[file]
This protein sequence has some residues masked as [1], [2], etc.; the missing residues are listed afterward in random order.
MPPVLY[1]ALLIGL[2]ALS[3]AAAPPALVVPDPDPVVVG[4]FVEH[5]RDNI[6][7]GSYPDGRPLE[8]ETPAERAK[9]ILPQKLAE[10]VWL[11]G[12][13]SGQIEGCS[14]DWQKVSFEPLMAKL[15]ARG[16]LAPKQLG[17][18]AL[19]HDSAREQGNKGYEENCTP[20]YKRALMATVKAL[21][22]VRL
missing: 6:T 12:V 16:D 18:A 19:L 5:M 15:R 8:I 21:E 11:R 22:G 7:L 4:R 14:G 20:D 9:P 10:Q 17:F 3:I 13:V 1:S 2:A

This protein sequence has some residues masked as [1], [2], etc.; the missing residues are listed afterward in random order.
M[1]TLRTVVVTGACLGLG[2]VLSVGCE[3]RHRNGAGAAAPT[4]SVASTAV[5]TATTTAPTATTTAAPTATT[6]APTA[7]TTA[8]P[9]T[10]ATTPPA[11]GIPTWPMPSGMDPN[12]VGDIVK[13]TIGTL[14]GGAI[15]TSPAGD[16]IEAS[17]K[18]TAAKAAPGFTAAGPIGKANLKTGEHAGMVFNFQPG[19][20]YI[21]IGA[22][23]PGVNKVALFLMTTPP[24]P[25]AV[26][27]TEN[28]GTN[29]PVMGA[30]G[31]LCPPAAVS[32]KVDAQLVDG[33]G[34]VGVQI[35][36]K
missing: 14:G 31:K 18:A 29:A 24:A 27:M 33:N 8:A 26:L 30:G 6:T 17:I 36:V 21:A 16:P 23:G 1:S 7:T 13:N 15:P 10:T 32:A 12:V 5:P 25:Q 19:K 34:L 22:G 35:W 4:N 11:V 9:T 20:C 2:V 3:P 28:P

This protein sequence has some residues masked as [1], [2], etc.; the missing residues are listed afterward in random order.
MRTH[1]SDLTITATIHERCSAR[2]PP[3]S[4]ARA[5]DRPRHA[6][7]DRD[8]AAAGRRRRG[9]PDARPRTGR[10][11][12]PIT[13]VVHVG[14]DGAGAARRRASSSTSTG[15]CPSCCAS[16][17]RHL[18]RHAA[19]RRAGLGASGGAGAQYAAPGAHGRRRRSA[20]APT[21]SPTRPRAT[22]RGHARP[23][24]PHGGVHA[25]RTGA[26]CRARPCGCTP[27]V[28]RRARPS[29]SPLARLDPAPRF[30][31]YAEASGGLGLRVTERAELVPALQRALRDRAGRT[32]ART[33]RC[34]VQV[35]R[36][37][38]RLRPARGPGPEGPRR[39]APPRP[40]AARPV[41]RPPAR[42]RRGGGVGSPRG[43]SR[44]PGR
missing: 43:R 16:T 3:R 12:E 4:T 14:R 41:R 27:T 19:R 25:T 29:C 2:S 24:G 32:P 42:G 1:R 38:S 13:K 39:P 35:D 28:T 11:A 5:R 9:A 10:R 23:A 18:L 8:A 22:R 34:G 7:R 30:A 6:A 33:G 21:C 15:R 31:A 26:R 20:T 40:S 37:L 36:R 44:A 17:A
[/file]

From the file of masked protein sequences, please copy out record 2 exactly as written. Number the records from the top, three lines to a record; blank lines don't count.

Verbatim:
This protein sequence has some residues masked as [1], [2], etc.; the missing residues are listed afterward in random order.
M[1]TLRTVVVTGACLGLG[2]VLSVGCE[3]RHRNGAGAAAPT[4]SVASTAV[5]TATTTAPTATTTAAPTATT[6]APTA[7]TTA[8]P[9]T[10]ATTPPA[11]GIPTWPMPSGMDPN[12]VGDIVK[13]TIGTL[14]GGAI[15]TSPAGD[16]IEAS[17]K[18]TAAKAAPGFTAAGPIGKANLKTGEHAGMVFNFQPG[19][20]YI[21]IGA[22][23]PGVNKVALFLMTTPP[24]P[25]AV[26][27]TEN[28]GTN[29]PVMGA[30]G[31]LCPPAAVS[32]KVDAQLVDG[33]G[34]VGVQI[35][36]K
missing: 14:G 31:K 18:A 29:A 24:A 27:M 33:N 8:A 26:L 30:G 6:T 17:I 36:V 21:A 16:P 23:G 1:S 7:T 13:N 15:P 10:T 32:A 12:V 5:P 25:Q 19:K 34:L 22:G 35:W 4:N 11:V 9:T 20:C 2:V 3:P 28:P